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October 1983

Aqueous Penetration of Oral and Topical Indomethacin in Humans

Author Affiliations

From the Departments of Ophthalmology (Drs Sanders, Goldstick, Kraff, and Hutchins) and Pharmacology (Drs Sanders and Evans and Mr Bernstein), Abraham Lincoln School of Medicine, University of Illinois at the Medical Center, Chicago.

Arch Ophthalmol. 1983;101(10):1614-1616. doi:10.1001/archopht.1983.01040020616024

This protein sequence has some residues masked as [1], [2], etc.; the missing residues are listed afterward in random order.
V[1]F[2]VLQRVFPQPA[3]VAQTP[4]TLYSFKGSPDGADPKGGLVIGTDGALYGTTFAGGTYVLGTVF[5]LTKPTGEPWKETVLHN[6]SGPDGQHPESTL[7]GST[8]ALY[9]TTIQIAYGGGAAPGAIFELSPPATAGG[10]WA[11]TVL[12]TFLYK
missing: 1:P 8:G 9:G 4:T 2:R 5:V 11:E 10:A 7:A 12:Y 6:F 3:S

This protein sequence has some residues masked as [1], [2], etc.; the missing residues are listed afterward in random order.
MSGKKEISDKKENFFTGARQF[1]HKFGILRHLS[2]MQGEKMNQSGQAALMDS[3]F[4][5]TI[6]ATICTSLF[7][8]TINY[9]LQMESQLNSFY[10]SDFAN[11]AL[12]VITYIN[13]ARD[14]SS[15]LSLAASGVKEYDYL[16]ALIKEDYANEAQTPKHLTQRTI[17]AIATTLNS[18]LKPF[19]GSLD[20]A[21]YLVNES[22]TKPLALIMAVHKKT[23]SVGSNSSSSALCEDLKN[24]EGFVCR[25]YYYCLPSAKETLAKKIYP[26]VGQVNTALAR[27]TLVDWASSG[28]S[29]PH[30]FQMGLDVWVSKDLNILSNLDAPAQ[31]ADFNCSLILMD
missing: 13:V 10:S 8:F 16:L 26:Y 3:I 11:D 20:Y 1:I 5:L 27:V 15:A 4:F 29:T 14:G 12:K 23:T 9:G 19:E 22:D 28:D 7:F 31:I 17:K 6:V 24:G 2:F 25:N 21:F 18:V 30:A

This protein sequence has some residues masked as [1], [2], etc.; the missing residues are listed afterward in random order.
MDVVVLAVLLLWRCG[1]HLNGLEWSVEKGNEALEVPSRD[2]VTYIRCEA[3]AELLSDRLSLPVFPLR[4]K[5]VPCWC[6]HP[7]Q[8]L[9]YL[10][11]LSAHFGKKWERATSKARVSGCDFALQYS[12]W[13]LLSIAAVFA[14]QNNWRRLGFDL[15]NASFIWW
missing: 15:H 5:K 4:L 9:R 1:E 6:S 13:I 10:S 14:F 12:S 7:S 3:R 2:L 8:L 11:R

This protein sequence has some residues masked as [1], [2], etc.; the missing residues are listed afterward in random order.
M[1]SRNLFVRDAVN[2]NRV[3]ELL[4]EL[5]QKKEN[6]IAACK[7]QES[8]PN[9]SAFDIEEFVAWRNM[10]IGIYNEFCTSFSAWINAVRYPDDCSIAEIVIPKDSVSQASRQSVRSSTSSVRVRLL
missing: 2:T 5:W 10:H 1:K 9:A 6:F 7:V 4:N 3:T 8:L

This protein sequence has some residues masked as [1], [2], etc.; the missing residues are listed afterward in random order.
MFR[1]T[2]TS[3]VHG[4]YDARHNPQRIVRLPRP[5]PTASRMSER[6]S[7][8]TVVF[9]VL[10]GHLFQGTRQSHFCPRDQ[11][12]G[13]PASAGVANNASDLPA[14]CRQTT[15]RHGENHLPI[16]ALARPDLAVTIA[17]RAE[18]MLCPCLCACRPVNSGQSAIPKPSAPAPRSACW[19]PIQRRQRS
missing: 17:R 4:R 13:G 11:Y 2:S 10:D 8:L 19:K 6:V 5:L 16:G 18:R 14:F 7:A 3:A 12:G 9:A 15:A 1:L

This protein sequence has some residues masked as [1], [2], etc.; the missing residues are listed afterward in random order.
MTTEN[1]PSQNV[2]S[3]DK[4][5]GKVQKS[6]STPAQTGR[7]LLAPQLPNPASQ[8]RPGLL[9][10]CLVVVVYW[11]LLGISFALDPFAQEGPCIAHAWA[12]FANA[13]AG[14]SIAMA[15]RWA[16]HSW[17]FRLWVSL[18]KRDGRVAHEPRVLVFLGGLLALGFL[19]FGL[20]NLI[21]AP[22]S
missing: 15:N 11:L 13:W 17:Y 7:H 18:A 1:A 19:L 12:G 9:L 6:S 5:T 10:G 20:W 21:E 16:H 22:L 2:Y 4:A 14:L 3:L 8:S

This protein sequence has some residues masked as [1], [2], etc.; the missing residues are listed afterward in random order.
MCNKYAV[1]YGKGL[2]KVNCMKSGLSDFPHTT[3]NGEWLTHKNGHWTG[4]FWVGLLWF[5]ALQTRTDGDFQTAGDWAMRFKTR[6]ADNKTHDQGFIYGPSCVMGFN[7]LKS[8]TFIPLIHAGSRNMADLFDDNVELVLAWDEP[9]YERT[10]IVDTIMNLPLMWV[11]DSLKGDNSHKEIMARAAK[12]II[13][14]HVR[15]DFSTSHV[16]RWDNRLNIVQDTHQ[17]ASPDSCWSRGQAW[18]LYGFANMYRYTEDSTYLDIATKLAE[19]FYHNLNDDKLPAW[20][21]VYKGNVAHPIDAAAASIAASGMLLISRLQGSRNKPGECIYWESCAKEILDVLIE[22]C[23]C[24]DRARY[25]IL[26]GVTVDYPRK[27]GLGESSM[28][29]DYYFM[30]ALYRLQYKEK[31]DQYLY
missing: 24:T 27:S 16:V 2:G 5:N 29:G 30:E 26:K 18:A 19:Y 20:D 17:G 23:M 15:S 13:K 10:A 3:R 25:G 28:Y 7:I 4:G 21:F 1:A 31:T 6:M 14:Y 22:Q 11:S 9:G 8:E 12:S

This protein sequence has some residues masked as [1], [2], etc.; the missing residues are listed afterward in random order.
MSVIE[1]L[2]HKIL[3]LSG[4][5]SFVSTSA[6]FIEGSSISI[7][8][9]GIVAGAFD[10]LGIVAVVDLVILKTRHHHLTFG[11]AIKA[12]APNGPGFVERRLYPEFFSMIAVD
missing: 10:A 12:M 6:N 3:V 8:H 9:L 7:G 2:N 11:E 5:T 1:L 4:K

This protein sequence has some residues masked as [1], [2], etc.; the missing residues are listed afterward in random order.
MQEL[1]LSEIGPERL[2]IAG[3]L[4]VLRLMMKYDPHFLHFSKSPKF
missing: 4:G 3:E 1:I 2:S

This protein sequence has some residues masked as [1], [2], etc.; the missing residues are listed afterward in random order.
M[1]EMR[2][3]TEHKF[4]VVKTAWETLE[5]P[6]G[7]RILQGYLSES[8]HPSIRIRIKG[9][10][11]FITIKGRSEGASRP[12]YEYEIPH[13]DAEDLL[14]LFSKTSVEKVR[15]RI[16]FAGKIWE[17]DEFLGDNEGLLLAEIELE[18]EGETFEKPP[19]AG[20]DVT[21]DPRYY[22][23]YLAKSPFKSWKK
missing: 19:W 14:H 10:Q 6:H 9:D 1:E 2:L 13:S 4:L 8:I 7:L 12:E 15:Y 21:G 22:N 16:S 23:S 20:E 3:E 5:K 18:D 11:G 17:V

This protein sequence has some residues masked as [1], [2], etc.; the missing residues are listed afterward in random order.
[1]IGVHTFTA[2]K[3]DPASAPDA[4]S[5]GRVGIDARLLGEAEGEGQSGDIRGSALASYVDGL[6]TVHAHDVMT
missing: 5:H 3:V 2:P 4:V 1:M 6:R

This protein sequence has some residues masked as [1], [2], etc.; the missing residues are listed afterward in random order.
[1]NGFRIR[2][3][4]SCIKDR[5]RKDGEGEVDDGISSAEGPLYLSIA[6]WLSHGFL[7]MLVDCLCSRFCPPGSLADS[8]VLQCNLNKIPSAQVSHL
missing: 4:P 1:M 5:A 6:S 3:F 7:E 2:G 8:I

• Aqueous humor and serum indomethacin levels were determined following administration of the drug orally, as a topical 1% aqueous suspension and as a topical 1% oil suspension. Patients receiving indomethacin orally had a mean aqueous humor level below the lower limit of sensitivity of the assay, which is also below the level known to inhibit prostaglandin synthesis in vitro and a mean serum level of 642 ng/mL. Patients receiving the topical 1% aqueous suspension had a mean aqueous level of 198 ng/mL and no detectable serum level. Patients receiving the topical 1% oil suspension had a mean aqueous level of 429 ng/mL, which was significantly higher than that of the aqueous suspension. Both topical suspensions yield levels that are able to inhibit prostaglandin synthesis. Higher aqueous levels with no detectable blood levels (and thus negligible potential for systemic toxic effects) make the topical route of administration preferable to the oral route.